U.S. v. Mohalla

Decision Date24 March 2008
Docket NumberNo. CV 07-430 DSF (JCx).,CV 07-430 DSF (JCx).
PartiesUNITED STATES of America v. Aiman Nasser MOHALLA.
CourtU.S. District Court — Central District of California

Patricia M. Corrales-Talleda, U.S. Dept. of Justice, Office of Immigration Litigation, Los Angeles, CA, for United States.

Order GRANTING Plaintiffs Motion for Partial Summary Judgment Against Defendant

DALE S. FISCHER, District Judge.

This matter is before the Court on Plaintiffs Motion for Partial Summary Judgment as to Counts 1 and IV of Plaintiffs First Amended Complaint ("Motion"). Count 1 seeks revocation of Defendant's naturalization on the basis of illegal procurement of citizenship due to failure to meet the requirements of 8 U.S.C. § 1430(a). Count IV seeks revocation on the basis of procurement by willful misrepresentation or concealment of material facts.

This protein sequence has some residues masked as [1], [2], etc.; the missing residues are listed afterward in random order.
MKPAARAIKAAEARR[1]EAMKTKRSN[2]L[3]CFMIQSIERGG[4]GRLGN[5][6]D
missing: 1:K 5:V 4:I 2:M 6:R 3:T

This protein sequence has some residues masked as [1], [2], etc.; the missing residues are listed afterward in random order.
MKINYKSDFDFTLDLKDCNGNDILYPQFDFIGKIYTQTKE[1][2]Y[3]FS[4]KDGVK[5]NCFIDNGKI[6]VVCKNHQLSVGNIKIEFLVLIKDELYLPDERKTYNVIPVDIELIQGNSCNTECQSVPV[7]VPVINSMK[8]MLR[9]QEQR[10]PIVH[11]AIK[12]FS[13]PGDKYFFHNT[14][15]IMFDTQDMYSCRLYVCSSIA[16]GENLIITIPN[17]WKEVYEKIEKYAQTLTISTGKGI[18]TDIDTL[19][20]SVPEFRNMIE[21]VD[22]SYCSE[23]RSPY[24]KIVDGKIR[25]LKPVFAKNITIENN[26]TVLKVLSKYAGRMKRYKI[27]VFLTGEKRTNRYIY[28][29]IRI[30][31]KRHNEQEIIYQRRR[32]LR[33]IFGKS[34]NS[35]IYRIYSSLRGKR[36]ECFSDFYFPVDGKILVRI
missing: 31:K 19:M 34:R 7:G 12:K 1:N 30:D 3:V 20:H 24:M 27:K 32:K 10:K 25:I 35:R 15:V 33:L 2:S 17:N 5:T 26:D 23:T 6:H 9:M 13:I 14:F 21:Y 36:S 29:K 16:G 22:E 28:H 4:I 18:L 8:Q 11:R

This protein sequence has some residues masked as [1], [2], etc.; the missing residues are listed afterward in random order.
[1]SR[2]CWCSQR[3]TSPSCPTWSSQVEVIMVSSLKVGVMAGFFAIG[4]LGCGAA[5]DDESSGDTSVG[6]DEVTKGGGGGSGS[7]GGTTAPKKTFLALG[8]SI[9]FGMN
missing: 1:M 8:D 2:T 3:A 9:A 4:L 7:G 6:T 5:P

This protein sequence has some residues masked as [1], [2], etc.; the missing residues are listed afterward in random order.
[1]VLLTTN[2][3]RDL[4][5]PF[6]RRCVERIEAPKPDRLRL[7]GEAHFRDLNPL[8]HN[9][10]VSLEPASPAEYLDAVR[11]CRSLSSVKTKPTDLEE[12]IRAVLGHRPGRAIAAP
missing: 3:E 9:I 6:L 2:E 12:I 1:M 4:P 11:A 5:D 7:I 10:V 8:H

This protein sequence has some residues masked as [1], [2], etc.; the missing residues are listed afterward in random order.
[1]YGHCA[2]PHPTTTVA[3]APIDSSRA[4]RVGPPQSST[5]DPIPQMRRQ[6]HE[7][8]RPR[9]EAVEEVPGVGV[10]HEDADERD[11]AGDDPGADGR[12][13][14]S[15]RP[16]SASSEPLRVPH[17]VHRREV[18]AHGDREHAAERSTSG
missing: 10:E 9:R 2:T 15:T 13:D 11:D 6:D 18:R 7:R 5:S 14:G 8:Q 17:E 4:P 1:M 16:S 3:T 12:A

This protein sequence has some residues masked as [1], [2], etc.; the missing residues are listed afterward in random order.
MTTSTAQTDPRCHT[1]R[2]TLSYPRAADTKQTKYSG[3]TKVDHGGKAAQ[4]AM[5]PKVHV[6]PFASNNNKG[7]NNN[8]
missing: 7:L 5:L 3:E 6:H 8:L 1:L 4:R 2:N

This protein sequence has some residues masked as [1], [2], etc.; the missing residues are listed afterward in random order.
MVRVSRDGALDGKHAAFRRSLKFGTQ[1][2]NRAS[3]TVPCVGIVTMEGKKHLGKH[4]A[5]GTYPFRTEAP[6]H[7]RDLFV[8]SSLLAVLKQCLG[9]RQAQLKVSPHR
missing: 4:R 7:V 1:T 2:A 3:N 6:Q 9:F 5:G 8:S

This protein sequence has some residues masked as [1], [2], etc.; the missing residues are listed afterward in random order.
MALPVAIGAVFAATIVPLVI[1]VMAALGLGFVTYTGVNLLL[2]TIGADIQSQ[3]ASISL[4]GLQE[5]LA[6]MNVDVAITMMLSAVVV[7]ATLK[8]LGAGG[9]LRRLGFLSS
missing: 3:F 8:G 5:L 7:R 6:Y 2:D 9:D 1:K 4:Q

The Court deems this matter appropriate for decision without oral argument. See Fed.R.Civ.P. 78; Local Rule 7-15. For the reasons discussed below, the Court GRANTS the Motion for Partial Summary Judgment.


On July 11, 2007. Plaintiff the United States of America filed its First Amended Complaint to Revoke Naturalization ("FAC") pursuant to 8 U.S.C. § 1451(a). In the FAC, Plaintiff seeks to revoke and set aside the order admitting Defendant Aiman Nasser Mohalla, a.k.a David Solomon, a.k.a. Aiman Mohulla, to citizenship and to cancel his certificate of naturalization. The FAC, as required, includes the affidavit of Senior Special Agent Phillips Salacup, Jr. of U.S. Immigration and Customs Enforcement ("ICE"), showing good cause for the action. In four counts, the FAC alleges that Defendant illegally procured United States citizenship and that his naturalization must be revoked: